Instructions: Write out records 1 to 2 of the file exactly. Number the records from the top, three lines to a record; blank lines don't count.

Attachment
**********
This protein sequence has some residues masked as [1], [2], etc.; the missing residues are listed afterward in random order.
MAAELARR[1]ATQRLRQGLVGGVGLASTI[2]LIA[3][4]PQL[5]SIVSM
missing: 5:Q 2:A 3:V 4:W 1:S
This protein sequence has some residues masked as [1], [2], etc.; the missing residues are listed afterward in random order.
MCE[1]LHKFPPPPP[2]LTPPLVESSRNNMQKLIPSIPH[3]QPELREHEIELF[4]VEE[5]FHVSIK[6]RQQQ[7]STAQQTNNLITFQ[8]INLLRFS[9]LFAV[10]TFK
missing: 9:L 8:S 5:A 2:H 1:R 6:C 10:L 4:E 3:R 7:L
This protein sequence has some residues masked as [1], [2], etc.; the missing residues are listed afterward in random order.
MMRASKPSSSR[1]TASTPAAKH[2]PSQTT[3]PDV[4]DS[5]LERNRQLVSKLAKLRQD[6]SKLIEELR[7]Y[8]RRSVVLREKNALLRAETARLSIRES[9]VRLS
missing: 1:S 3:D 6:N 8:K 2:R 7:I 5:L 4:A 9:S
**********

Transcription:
This protein sequence has some residues masked as [1], [2], etc.; the missing residues are listed afterward in random order.
MAAELARR[1]ATQRLRQGLVGGVGLASTI[2]LIA[3][4]PQL[5]SIVSM
missing: 5:Q 2:A 3:V 4:W 1:S
This protein sequence has some residues masked as [1], [2], etc.; the missing residues are listed afterward in random order.
MCE[1]LHKFPPPPP[2]LTPPLVESSRNNMQKLIPSIPH[3]QPELREHEIELF[4]VEE[5]FHVSIK[6]RQQQ[7]STAQQTNNLITFQ[8]INLLRFS[9]LFAV[10]TFK
missing: 9:L 8:S 5:A 2:H 1:R 6:C 10:L 4:E 3:R 7:L